In today’s world of ever-changing diet fads, there are two more timeless options that are steadily attracting a growing number of followers; vegan and vegetarian diets.
While most people have heard of vegan and vegetarian diets, few can accurately describe what the precise methodology or “regulations” of each diet are, and even fewer can explain the differences between the two.
So what are the differences?
We’ll start by clarifying what a vegetarian diet consists of. A vegetarian, by the true definition, DOES NOT consume meat. However, there are numerous variations of the vegetarian diet that range from limiting meat consumption to specific days, to only eating plant based products (vegan). Some of the variations of vegetarianism include flexitarians, pescatarians, lacto-vegetarians and ova-vegetarians.
Flexitarians are those people who want to decrease their meat consumption, but not give it up altogether. They often designate two or three days a week to when they will consume meat.
Pescatarians consume fish, mollusks, fin fish and shellfish, but no other meat (pescatarians often consume dairy and egg products too).
Lacto-vegetarians consume dairy products, including cheese and ice cream, but no meat.
Ova-vegetarians consume eggs and products with eggs, but not meat or dairy.
Now let’s clarify what a vegan diet consists of. Vegans (the name for someone who follows a vegan lifestyle or diet) DO NOT consume animal products. This includes avoiding meat, dairy, eggs, seafood…everything from T-bones and barbecued ribs to cheddar cheese and omelets. A vegan diet is most often adopted based on one’s profound respect and compassion towards animals. These influences often play a central role in a vegan’s lifestyle, beyond what they eat. People who take on a 100% vegan lifestyle choose to not wear clothing made from animals (leather, wool) and avoid using items fabricated from animal products (certain makeups, goose down pillows, etc.).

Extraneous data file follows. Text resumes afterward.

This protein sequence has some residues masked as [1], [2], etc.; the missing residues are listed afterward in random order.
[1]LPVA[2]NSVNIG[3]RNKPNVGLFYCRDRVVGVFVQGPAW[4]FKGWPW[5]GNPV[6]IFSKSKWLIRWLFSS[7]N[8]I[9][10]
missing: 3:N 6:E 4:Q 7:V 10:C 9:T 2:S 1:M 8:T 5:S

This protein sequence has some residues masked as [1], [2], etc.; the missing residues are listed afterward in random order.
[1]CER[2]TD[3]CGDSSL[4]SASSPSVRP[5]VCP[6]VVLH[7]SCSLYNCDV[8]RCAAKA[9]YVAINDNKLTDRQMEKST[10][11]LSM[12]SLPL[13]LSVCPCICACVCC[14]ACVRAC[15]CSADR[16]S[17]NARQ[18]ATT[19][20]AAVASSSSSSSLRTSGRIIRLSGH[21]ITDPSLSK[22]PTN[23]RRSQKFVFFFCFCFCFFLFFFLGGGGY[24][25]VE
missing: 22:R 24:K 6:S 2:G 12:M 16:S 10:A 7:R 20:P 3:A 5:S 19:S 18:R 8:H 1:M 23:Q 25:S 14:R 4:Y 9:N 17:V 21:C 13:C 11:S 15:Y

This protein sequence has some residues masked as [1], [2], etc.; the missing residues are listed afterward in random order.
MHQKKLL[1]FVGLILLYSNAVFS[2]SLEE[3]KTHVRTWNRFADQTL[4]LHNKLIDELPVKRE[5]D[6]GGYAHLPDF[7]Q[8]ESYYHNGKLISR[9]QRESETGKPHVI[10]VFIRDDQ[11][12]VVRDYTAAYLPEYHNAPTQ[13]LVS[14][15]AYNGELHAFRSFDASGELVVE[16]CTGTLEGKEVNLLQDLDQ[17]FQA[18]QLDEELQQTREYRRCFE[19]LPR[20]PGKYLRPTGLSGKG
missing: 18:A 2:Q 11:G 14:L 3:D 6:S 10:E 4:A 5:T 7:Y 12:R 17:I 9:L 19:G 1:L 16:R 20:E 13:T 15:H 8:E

Whether you opt to try a vegan diet, vegetarian diet or one of the many subcategories of vegetarian diets, you are sure to see the health benefits associated with increasing the number of fruits and veggies in your diet.
Some of the benefits of adopting one of these more “veggie-inclusive” lifestyles may include: Feeling healthier, fewer sick days, weight loss, increased energy, greater endurance, healthier skin, a decrease in “bad” cholesterol, a drop in blood pressure and much more.
Start this week by setting a goal to try one the previously mentioned diets for two or three days and see how it makes you feel!
We’d love to hear about your experiences in the “comments” section below!